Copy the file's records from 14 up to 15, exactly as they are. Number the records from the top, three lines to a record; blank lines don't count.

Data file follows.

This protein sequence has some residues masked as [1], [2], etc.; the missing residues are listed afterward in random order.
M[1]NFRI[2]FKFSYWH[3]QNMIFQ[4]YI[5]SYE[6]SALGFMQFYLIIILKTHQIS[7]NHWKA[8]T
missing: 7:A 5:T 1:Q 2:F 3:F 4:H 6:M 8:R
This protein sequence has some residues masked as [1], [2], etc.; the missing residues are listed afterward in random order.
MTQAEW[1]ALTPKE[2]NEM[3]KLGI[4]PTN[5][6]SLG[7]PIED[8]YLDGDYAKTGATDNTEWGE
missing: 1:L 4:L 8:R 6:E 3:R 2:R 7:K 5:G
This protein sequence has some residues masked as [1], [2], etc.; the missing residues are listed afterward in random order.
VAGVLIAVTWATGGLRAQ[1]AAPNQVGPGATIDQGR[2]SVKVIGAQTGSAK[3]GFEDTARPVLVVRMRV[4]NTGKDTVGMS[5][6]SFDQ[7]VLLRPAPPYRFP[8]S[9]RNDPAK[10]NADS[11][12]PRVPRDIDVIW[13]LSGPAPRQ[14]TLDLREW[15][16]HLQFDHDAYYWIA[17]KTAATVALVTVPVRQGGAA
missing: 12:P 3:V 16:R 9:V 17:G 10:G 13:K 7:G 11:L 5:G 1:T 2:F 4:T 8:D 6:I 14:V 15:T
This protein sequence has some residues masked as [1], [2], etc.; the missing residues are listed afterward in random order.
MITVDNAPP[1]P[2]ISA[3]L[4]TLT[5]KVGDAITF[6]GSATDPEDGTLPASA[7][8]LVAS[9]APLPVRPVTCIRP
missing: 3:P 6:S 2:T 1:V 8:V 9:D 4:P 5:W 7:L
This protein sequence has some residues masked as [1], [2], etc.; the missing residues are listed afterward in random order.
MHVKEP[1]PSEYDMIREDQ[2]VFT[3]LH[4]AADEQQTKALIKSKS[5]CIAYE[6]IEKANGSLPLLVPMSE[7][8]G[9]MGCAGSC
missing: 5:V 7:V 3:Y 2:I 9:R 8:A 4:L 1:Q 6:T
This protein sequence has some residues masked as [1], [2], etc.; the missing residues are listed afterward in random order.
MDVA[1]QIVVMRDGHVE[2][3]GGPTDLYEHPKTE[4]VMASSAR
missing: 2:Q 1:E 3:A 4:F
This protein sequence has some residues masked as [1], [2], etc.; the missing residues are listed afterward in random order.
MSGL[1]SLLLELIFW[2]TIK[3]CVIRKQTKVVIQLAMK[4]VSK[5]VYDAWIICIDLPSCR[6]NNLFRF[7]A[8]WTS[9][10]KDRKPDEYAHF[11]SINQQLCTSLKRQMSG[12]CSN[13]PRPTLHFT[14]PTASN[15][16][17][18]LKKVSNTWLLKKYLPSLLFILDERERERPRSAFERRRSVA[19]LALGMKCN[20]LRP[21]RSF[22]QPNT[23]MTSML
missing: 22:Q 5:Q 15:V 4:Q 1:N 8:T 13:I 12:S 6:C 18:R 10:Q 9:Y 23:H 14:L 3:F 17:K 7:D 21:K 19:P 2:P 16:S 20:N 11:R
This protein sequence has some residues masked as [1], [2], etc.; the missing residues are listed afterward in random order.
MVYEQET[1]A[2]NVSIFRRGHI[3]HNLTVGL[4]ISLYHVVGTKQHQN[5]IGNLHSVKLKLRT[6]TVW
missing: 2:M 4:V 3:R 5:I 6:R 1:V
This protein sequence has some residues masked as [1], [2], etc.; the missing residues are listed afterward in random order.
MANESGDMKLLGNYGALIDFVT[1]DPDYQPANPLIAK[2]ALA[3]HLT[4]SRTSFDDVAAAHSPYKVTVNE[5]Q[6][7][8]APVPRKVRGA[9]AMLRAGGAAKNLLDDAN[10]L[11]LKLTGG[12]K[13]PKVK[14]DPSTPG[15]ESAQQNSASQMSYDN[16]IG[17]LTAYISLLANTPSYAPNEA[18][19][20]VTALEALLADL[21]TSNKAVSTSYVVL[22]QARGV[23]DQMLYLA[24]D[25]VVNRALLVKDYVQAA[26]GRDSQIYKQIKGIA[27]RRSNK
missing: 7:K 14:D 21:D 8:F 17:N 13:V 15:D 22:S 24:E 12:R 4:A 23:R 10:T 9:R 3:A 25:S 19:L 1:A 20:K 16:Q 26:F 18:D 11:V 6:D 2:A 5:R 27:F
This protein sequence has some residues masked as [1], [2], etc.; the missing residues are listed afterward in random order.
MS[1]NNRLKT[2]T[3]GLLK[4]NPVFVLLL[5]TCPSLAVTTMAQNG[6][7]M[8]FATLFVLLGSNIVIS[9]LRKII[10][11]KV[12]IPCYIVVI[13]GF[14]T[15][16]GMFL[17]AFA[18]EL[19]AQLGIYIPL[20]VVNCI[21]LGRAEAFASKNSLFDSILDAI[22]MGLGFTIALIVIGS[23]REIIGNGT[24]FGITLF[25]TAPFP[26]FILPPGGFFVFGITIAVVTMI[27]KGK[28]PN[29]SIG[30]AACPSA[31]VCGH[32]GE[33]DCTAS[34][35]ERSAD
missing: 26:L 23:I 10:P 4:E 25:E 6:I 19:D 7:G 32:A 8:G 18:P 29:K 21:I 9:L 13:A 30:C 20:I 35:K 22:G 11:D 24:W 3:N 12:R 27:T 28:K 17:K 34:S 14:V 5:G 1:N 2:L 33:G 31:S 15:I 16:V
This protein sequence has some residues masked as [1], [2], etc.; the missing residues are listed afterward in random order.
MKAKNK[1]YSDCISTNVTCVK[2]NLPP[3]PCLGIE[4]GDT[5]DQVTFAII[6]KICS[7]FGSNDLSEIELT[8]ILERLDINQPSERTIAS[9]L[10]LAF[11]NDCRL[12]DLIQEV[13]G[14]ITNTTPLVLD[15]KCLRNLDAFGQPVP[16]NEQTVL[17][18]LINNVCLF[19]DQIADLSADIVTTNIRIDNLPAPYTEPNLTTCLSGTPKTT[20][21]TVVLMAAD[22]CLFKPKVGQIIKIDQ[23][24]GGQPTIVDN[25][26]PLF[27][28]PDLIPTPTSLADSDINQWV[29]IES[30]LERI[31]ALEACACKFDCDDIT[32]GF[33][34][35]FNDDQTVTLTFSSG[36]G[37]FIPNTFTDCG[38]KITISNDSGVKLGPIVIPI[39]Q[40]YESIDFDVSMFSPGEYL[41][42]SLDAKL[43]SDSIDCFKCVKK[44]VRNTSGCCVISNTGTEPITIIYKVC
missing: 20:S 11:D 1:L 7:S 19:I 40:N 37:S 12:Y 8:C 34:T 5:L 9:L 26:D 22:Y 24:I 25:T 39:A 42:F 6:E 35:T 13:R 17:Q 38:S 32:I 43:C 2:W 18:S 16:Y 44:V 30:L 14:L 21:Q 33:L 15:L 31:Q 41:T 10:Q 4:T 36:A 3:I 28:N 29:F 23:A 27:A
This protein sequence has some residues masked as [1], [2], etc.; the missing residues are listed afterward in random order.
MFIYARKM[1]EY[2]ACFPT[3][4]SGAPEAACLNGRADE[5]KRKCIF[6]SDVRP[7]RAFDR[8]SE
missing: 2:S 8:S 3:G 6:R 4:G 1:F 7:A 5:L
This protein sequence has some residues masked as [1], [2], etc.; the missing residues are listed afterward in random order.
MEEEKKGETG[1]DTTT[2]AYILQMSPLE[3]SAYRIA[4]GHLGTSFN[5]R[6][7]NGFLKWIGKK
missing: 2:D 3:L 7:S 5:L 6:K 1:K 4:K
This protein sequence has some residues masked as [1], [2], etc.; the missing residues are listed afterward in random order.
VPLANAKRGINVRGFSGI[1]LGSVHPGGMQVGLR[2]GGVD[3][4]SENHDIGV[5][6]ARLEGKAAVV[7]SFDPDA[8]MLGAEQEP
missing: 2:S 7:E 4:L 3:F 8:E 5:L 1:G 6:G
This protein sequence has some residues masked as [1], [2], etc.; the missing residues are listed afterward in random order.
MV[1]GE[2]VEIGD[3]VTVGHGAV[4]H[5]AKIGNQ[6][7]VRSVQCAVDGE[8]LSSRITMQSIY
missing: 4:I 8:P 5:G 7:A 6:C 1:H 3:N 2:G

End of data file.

This protein sequence has some residues masked as [1], [2], etc.; the missing residues are listed afterward in random order.
VPLANAKRGINVRGFSGI[1]LGSVHPGGMQVGLR[2]GGVD[3][4]SENHDIGV[5][6]ARLEGKAAVV[7]SFDPDA[8]MLGAEQEP
missing: 2:S 7:E 4:L 3:F 8:E 5:L 1:G 6:G
This protein sequence has some residues masked as [1], [2], etc.; the missing residues are listed afterward in random order.
MV[1]GE[2]VEIGD[3]VTVGHGAV[4]H[5]AKIGNQ[6][7]VRSVQCAVDGE[8]LSSRITMQSIY
missing: 4:I 8:P 5:G 7:A 6:C 1:H 3:N 2:G